Engage with InterStates of Mind online! Read curatorial text from this exhibition, hear from artists, and more through a virtual exhibition companion here.
Hitting the open road has long been one of America’s great pastimes. But in these days of limited travel, the promise of the open road remains a step out of reach for many of us. During this time, we see the things we’ve perhaps taken for granted, anew: What does the automobile represent to you?
InterStates of Mind: Rewriting the Map of the United States in the Age of the Automobile traces the development of the automotive industry and interstate highway system through artworks from the early 1900s to the present. Situated at a crossroads of cultural contradictions, the show unpacks our fascination with the automobile and the different—at times competing—ideals that continue to shape our visions of America today. To accomplish this, the exhibition focuses on artwork from the MSU Broad collection presented alongside archival and other documentary materials to position the works within historical context.
In the early 1900s, the rise of the automobile introduced a major cultural shift in the United States. This reimagining of the right to “life, liberty, and the pursuit of happiness” also offered new possibilities for physical and social mobility. However, few of these benefits were ushered in democratically—many of the changes perpetuated economic, racial, and gender disparities, further curtailing certain people’s “unalienable rights.” The automobile thus also became a mark of privilege, and reinforced existing barriers in society.
InterStates of Mind pays special attention to our own geographic context, providing unique insights to the roles played by cities like Detroit, Flint, and Lansing in shaping this history. The automobile and its infrastructure helped connect and fragment communities across Michigan. Firsthand accounts from community members and research by MSU faculty and other historians inform and help trace the complex routes of this narrative. Above all, this exhibition exemplifies the ways in which the automobile has and continues to be the ultimate symbol of American values.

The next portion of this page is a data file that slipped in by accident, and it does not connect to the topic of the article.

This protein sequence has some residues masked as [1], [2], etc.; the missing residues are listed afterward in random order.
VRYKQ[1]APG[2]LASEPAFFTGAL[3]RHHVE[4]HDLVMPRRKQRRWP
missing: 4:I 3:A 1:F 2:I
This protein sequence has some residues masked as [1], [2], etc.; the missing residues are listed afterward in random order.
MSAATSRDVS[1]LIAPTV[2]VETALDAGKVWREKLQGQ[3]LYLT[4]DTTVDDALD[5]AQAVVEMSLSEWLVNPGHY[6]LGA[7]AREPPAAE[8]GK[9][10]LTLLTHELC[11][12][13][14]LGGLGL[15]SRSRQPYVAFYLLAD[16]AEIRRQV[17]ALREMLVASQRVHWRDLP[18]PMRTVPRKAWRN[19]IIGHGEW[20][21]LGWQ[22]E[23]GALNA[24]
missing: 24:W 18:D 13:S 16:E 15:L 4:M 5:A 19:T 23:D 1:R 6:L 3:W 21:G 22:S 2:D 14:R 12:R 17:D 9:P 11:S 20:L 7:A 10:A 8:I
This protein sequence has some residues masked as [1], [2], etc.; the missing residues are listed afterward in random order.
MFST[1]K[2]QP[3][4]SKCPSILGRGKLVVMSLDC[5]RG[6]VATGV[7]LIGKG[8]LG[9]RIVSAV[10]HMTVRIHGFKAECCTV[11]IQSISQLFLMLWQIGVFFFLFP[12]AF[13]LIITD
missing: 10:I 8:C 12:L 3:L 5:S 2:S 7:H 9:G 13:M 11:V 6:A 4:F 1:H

Enjoy a virtual preview of InterStates of Mind online! Exhibition curators Steven L. Bridges and Georgia Erger took us on video walkthrough before the show opened to the public. Watch here >
Jim Alinder, Michelle Andonian, Luiz Cruz Azaceta, John Baeder, Michael Becotte, Martha Berriman, Michael Bishop, Chakaia Booker, Ken Brown, Chris Burden, John Chamberlain, John Collier, Joe Crachiola, Barbara Crane, Ralson Crawford, Beatriz Cortez, Allan D’Arcangelo, Stan Douglas, Walker Evans, Robert W. Fichter, Steve Fitch, Robbert Flick, Ewing Galloway Inc., Bruce Giffin, Frank Gohlke, Nancy Grossman, Philip Guston, Tyree Guyton, Henry Jamison “Jam” Handy, Matthew Angelo Harrison, Scott Hocking, E. O. Hoppe, Dennis Hopper, Richard Hunt, Harold Henry Jones, Patricia Izzo, Mark Klett, Victor Landweber, Dorothea Lange, Nathan Lyons, Elaine Mayes, Jerome Magid, Russ Marshall, Roger Minick, Patrick Nagatani, Claes Oldenburg, Eduardo Paolozzi, Tod Papageorge, Charles Pollock, Mel Ramos, Bill Rauhauser, Barbara Jo Revelle, James Rosenquist, Arthur Rothstein, Ed Ruscha, Zoltan Sepeshy, Ben Shahn, Joel Sternfeld, Luke Swank, Bruce Thayer, Clarissa Tossin, John Vachon, Henry Wessel, Robert A. Widdicombe, Marion Post Wolcott, Todd Webb, Margo Wolowie
InterStates of Mind: Rewriting the Map of the United States in the Age of the Automobile is organized by the Eli and Edythe Broad Art Museum at Michigan State University and co-curated by Steven L. Bridges, Associate Curator, and Georgia Erger, Assistant Curator, with assistance from Thaís Wenstrom, Curatorial Research and Administrative Assistant, and Nick Sly and Dani M. Willcutt, Graduate Fellows in History. Lead funding for this exhibition is provided by a gift from MSU Federal Credit Union with additional support from the Eli and Edythe Broad endowed exhibitions fund.